Blue Ivy steals the show, and more major moments from Beyonce's Netflix doc, 'Homecoming'

No one runs a tighter ship than Beyoncé.

In an age of constant social media oversharing, there are never any leaks from the pop star's camp. She does no press. When Bey wants to get away from the spotlight, she all but disappears.

And so, in the months before she became the first black woman to headline the Coachella music festival last year, no one knew Beyoncé was ditching convention to put on a massive, two-hour tribute to HBCUs and black Greek life, complete with a custom pyramid stage, a killer drumline and roughly 100 dancers.

And she did it all less than a year after giving birth to her twins with Jay-Z, a boy and girl named Sir and Rumi. 

How did she do it? In Netflix's new concert film "Homecoming: A Film by Beyoncé" – released Wednesday along with a surprise Coachella live album of the same name – it's revealed exactly how she pulled off Beychella and what the superstar's life is like as a new mom of three. Here are five things you need to know.

An image of Beyonce from "Homecoming."

Bey had an 'extremely difficult' pregnancy with the twins

In "Homecoming," which runs two hours and 17 minutes, Beyoncé opens up about how difficult her pregnancy with the twins was, sharing intimate shots of her expanding belly and the twins' birth.

"I had an extremely difficult pregnancy," Beyoncé says, revealing she suffered from toxemia, high blood pressure and preeclampsia. As she neared her due date in June 2017, when one of the twins' heartbeats dipped, she underwent an emergency C-section. "My body went through more than I knew it could," she says.

Getting back into shape after the twins was seriously grueling

Sharing footage her jittery first rehearsal post-birth, Beyoncé keeps it real in the documentary. "I was 218 pounds the day I gave birth," she says. Ten months later she emerged at Coachella in amazing form, but the documentary disproves the notion that any of it was easy. "I had to rebuild my body from cut muscles" after her C-section, she says. And the whole time "my mind wanted to be with the babies," she says. "What people don't see is the sacrifice."

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To get in Coachella shape, Beyoncé ate no carbs, no sugar, no dairy, no meat, no fish and drank no alcohol. "And I'm hungry," she admits in the film, snacking on an apple. Then, the payoff: a month before the show, an all-too-relatable moment arrives when the pop star tries on an old costume. "Big deal! It zipped!" she exclaims, Facetiming Jay-Z to show him.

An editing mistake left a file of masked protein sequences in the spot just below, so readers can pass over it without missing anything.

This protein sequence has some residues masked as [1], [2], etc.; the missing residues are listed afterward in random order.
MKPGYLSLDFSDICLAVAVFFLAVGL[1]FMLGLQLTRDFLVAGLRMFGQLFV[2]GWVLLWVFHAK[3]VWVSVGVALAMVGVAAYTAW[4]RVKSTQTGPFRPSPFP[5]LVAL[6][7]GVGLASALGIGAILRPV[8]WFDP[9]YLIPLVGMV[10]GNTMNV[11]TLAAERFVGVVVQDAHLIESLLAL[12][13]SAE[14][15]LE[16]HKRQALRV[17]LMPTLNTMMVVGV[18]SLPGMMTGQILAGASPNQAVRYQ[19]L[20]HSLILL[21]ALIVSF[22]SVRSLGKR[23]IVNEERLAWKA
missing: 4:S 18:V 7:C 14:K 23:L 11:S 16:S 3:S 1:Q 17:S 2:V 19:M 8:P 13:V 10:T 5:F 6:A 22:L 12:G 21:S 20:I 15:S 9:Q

Beyonce gets ready to take the stage at Beychella in "Homecoming."

Flower crowns were never an option

Beyoncé knows the rep of desert festival all too well. "When I decided to do Coachella, instead of me pulling out my flower crown, it was more important that I brought our culture to Coachella," she says. Beyoncé says she "always dreamed of going to an HBCU, but instead, "my college was Destiny's Child and traveling around the world and life was my teacher."

To achieve the scope of the collegiate-focused show, Beyoncé prepped the music design of Beychella for four months before an additional four months of dance rehearsals even started. "Homecoming" shares her prayer with the crew: "I ask that we're able to touch people and give them hope. And make people feel beautiful and strong, and united."

Beyonce's fierce opening costume look from Weekend 2 at Coachella.

Blue Ivy steals the show

From attending dance rehearsals and miming mom's choreography to sweetly singing an a cappella version of James Weldon Johnson's “Lift Every Voice and Sing," Blue Ivy, Bey and Jay's firstborn, is the pint-size star of "Homecoming." "I want to do that again. It feels good!" Blue, now 7, says after singing the Black National Anthem. And when you see her little bun pop up front-row at Coachella as she cheers on her mom? The heart, it melts! 

No detail was too small

There was no detail of the show the "super-specific" Beyoncé didn't touch, from personally hiring each dancer to selecting the patches on all the Balmain costumes.

She was equally adamant about sound quality. At one point, the show's stomps and drumline beats just weren't translating past the stage, frustrating the headliner at a rehearsal. "Until I see some of my notes come alive, it doesn't make sense for me to make more," she says plainly in a team meeting. At that point, Bey excuses herself to go have an anniversary dinner with Jay, who sits beside her. Jay grins exiting with his boss wife. "OK guys," he salutes with a grin.